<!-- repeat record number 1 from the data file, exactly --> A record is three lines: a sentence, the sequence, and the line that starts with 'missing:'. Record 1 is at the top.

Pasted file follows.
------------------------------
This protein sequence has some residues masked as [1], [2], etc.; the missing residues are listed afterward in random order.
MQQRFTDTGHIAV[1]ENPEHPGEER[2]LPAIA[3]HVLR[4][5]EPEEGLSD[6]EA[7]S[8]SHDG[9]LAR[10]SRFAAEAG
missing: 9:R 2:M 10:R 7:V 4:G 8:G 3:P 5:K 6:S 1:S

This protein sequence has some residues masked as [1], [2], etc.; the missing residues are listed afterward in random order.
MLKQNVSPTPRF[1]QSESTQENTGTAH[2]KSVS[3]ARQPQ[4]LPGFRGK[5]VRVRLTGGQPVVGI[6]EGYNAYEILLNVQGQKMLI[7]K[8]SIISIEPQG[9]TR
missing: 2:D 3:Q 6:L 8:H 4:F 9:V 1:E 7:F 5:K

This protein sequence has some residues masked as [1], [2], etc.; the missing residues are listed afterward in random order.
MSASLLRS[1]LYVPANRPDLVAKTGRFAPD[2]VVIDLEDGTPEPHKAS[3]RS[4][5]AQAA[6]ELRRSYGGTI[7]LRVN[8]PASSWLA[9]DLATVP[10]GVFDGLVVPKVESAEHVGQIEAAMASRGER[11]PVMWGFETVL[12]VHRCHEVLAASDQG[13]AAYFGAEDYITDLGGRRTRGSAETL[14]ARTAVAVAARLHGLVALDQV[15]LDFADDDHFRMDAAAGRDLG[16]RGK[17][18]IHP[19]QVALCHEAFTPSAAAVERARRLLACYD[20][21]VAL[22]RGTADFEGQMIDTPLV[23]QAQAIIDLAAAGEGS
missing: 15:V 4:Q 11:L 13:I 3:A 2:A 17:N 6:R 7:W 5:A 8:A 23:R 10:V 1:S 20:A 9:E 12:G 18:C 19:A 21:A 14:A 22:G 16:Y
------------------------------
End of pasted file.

This protein sequence has some residues masked as [1], [2], etc.; the missing residues are listed afterward in random order.
MQQRFTDTGHIAV[1]ENPEHPGEER[2]LPAIA[3]HVLR[4][5]EPEEGLSD[6]EA[7]S[8]SHDG[9]LAR[10]SRFAAEAG
missing: 9:R 2:M 10:R 7:V 4:G 8:G 3:P 5:K 6:S 1:S